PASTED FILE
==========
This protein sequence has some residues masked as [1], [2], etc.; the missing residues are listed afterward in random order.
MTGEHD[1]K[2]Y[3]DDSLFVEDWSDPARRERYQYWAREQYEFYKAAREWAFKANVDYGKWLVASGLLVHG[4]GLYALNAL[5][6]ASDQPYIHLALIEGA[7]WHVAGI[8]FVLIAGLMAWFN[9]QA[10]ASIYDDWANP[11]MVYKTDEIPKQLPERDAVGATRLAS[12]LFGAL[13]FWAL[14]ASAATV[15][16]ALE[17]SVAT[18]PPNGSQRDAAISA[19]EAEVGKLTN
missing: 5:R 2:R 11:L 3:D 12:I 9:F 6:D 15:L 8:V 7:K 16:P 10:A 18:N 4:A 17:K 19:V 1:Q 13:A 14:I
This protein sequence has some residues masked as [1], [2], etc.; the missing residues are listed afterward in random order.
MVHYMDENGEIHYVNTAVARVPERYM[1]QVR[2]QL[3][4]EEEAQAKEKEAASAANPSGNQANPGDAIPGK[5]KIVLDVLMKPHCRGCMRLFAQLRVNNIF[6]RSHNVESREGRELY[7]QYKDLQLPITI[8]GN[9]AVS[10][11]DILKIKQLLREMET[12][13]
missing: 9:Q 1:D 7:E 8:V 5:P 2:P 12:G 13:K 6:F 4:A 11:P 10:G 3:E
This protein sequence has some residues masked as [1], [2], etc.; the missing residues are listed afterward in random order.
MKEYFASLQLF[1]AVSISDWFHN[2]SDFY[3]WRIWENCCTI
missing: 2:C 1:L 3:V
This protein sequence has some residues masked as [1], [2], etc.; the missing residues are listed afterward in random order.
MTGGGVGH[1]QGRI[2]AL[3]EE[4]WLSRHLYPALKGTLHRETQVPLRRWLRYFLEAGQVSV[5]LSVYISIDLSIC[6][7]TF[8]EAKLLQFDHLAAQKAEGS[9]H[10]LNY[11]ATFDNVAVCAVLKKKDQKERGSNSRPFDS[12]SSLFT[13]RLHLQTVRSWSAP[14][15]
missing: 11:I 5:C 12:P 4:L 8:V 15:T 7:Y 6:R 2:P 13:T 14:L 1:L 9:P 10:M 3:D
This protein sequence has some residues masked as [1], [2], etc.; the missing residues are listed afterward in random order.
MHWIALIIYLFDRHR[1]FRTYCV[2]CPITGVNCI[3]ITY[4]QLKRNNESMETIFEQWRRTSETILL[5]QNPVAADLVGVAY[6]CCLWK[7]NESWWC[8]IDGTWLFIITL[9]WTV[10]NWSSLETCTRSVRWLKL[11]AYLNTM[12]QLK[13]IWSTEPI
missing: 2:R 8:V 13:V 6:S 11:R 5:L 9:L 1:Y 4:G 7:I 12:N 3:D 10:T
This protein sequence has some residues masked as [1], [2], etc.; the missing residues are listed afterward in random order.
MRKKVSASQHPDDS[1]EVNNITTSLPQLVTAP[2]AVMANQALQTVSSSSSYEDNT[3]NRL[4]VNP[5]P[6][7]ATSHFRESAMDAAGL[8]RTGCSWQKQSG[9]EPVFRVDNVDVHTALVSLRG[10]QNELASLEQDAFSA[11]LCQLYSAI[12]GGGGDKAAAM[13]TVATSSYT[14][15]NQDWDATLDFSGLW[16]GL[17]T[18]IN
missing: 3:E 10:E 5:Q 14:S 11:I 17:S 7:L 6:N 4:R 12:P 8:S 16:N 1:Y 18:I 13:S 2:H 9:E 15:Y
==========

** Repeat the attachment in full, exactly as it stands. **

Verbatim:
This protein sequence has some residues masked as [1], [2], etc.; the missing residues are listed afterward in random order.
MTGEHD[1]K[2]Y[3]DDSLFVEDWSDPARRERYQYWAREQYEFYKAAREWAFKANVDYGKWLVASGLLVHG[4]GLYALNAL[5][6]ASDQPYIHLALIEGA[7]WHVAGI[8]FVLIAGLMAWFN[9]QA[10]ASIYDDWANP[11]MVYKTDEIPKQLPERDAVGATRLAS[12]LFGAL[13]FWAL[14]ASAATV[15][16]ALE[17]SVAT[18]PPNGSQRDAAISA[19]EAEVGKLTN
missing: 5:R 2:R 11:L 3:D 12:I 9:F 6:D 15:L 8:V 7:K 16:P 10:A 18:N 4:A 17:K 19:V 1:Q 13:A 14:I
This protein sequence has some residues masked as [1], [2], etc.; the missing residues are listed afterward in random order.
MVHYMDENGEIHYVNTAVARVPERYM[1]QVR[2]QL[3][4]EEEAQAKEKEAASAANPSGNQANPGDAIPGK[5]KIVLDVLMKPHCRGCMRLFAQLRVNNIF[6]RSHNVESREGRELY[7]QYKDLQLPITI[8]GN[9]AVS[10][11]DILKIKQLLREMET[12][13]
missing: 9:Q 1:D 7:E 8:V 5:P 2:P 12:G 13:K 6:F 4:A 11:P 10:G 3:E
This protein sequence has some residues masked as [1], [2], etc.; the missing residues are listed afterward in random order.
MKEYFASLQLF[1]AVSISDWFHN[2]SDFY[3]WRIWENCCTI
missing: 2:C 1:L 3:V
This protein sequence has some residues masked as [1], [2], etc.; the missing residues are listed afterward in random order.
MTGGGVGH[1]QGRI[2]AL[3]EE[4]WLSRHLYPALKGTLHRETQVPLRRWLRYFLEAGQVSV[5]LSVYISIDLSIC[6][7]TF[8]EAKLLQFDHLAAQKAEGS[9]H[10]LNY[11]ATFDNVAVCAVLKKKDQKERGSNSRPFDS[12]SSLFT[13]RLHLQTVRSWSAP[14][15]
missing: 11:I 5:C 12:P 4:L 8:V 15:T 7:Y 6:R 2:P 13:T 14:L 1:L 9:P 10:M 3:D
This protein sequence has some residues masked as [1], [2], etc.; the missing residues are listed afterward in random order.
MHWIALIIYLFDRHR[1]FRTYCV[2]CPITGVNCI[3]ITY[4]QLKRNNESMETIFEQWRRTSETILL[5]QNPVAADLVGVAY[6]CCLWK[7]NESWWC[8]IDGTWLFIITL[9]WTV[10]NWSSLETCTRSVRWLKL[11]AYLNTM[12]QLK[13]IWSTEPI
missing: 2:R 8:V 13:V 6:S 11:R 5:L 9:L 1:Y 4:G 7:I 12:N 3:D 10:T
This protein sequence has some residues masked as [1], [2], etc.; the missing residues are listed afterward in random order.
MRKKVSASQHPDDS[1]EVNNITTSLPQLVTAP[2]AVMANQALQTVSSSSSYEDNT[3]NRL[4]VNP[5]P[6][7]ATSHFRESAMDAAGL[8]RTGCSWQKQSG[9]EPVFRVDNVDVHTALVSLRG[10]QNELASLEQDAFSA[11]LCQLYSAI[12]GGGGDKAAAM[13]TVATSSYT[14][15]NQDWDATLDFSGLW[16]GL[17]T[18]IN
missing: 3:E 10:E 5:Q 14:S 11:I 17:S 7:L 6:N 4:R 12:P 8:S 16:N 1:Y 18:I 13:S 2:H 9:E 15:Y